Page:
India could have definitely done a better job in showing the differentiation between us and other nations in this part of the world. The perception is changing now. America is realising that India is not taking part in terrorism, we are defending our territory here. There is a lot more that we as Indians can do to portray our real being, our train of thought, our intention in this region. I feel there is a big opportunity for Indians to gain more ground in America.

Martina Navratilova is waiting for you to return before committing to doubles play, Mahesh Bhupathi visited you in the Orlando hospital. What is it about you that strikes a chord in such diverse tennis partners? Do you sometimes wish you had teamed up with Martina earlier in your career?

My friendships with people are genuine. I am very straight, you know where you stand with me, at the same time I am subtle enough to know if there is something to be shared, it will remain between you and me. I guess it is because of a sense of bonding, mutual respect, and unconditional acceptance. I have an ability to deal with people in any walk of life. Regarding partnering Martina earlier, it would have been a dream. Just imagine, she is 47 years old and still as passionate about tennis. Our combined age is over 75 but still competing with two 16-year-olds, two 19-year-olds in prime of fitness and talent, we are capable of putting it past them.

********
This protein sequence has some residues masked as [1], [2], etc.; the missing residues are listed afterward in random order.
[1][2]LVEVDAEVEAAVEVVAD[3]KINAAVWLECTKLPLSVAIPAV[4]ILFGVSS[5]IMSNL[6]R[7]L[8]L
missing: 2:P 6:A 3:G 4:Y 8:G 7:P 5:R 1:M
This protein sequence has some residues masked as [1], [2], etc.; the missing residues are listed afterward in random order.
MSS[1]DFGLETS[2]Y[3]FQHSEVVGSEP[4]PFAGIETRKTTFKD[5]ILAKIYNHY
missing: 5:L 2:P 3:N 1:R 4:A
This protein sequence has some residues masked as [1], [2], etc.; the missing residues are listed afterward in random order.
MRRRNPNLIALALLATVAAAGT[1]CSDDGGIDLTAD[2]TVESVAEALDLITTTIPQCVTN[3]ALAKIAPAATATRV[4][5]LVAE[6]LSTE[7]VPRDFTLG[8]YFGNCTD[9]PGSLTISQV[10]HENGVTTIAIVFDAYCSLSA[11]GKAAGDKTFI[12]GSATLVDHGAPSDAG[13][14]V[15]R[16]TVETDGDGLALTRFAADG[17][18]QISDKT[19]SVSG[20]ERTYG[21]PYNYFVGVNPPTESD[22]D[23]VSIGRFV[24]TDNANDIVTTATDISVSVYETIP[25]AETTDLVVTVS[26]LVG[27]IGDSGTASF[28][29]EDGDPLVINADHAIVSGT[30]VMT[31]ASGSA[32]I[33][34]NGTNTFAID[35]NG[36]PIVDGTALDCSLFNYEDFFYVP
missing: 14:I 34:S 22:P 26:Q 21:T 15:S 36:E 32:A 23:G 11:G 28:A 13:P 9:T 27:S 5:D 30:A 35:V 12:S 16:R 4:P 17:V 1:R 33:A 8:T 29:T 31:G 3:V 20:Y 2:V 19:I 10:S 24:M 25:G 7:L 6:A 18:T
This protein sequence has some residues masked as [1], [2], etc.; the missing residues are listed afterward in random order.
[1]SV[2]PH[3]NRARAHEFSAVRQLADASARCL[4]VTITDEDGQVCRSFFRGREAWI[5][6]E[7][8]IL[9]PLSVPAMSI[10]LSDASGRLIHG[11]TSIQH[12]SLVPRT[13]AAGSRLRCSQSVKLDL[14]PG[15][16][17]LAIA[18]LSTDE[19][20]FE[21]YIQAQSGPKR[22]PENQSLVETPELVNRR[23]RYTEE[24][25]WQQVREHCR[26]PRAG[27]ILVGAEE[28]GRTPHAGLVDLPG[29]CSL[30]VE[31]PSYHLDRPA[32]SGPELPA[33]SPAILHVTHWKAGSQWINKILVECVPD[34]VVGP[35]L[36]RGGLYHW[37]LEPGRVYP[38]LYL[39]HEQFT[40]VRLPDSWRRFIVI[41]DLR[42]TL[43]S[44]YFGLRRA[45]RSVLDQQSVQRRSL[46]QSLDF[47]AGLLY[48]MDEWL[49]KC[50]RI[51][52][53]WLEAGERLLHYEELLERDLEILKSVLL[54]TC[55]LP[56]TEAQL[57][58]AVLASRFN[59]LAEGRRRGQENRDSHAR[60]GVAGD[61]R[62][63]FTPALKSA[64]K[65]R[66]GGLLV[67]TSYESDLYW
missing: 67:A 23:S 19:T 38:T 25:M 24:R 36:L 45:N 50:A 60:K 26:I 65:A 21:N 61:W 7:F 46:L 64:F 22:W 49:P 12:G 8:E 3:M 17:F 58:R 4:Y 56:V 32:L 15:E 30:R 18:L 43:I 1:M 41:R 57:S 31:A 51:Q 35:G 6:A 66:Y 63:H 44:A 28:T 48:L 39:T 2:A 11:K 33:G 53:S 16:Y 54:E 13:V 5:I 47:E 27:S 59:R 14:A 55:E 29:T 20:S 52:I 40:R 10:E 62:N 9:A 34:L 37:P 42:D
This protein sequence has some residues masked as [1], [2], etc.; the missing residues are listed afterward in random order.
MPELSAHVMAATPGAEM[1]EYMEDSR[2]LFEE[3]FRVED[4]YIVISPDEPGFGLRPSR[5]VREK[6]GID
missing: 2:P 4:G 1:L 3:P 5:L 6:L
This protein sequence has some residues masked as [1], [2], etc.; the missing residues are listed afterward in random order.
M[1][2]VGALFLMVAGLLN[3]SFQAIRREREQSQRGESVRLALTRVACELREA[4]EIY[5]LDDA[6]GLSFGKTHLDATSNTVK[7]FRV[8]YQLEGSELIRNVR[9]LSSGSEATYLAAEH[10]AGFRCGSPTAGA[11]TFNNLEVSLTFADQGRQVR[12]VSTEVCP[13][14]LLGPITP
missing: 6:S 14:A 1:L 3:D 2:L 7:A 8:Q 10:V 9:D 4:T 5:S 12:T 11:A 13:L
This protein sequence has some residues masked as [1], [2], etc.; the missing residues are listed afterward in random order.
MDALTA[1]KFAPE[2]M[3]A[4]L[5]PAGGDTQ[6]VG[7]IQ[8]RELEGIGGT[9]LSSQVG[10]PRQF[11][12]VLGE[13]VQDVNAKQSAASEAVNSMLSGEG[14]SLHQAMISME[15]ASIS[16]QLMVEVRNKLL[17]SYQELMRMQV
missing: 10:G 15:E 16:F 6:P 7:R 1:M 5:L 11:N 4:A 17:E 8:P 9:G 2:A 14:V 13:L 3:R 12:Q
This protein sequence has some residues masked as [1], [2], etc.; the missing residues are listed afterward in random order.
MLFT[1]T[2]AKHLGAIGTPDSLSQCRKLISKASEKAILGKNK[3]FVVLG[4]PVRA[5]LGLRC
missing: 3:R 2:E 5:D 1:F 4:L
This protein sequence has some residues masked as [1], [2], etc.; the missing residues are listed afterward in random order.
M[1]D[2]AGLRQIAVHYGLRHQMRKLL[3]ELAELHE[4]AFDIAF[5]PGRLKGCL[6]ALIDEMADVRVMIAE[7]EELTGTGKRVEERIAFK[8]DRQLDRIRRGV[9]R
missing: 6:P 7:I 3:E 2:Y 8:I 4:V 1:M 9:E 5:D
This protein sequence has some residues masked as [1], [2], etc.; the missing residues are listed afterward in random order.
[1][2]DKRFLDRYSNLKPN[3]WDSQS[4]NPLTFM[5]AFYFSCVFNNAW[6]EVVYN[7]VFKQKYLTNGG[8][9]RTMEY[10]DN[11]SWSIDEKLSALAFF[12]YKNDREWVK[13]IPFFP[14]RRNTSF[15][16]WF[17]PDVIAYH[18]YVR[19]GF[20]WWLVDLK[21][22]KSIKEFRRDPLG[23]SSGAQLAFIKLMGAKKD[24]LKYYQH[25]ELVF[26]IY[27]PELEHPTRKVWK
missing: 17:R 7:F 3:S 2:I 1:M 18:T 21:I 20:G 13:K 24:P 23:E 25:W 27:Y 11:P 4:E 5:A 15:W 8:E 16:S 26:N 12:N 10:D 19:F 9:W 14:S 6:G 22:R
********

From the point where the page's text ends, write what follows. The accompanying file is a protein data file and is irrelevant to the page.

Martina is not only a spokesperson for tennis, but for all of mankind. She is quite an amazing lady and getting to know her in such close quarters, to share a part of her life is a great experience. The way she handled this whole situation at the US Open was phenomenal.

As much as I tried to convince her over several phone calls to play with another partner and helping organise another partner for her because I wasn't there and it was my responsibility to do so, she just said no. She said 'if I am playing I am playing with you.'

It just goes to show what kind of character the lady has. Right through her whole career she has never been the darling of the crowds, always had to take the long, hard road. Just goes to show the adversity that she faced in her life, right from travelling for hours to reach a tennis court as a child to migrating to the U. S. I am pleased to say that one of my motivations is definitely to get ready for the Australian Open and defend our (mixed doubles) title.

Your tennis bronze at 1996 Atlanta brought joy to Indians the world over. Four years later Karnam Malleshwari lifted the nation's spirits with a medal at Sydney 2000. Whose turn is it now at Athens 2004?

Indian men's hockey, Mahesh and myself in tennis have the opportunity to excel at the Olympics in Athens. Having been one of the formidable doubles teams in the past not so long ago, we definitely are one of the medal prospects. After having said that, I also maintain that we must be thoroughly professional and play a few events during the year and then take that forward, so that we have got match practice by the time Athens arrives to combat the other teams in the world.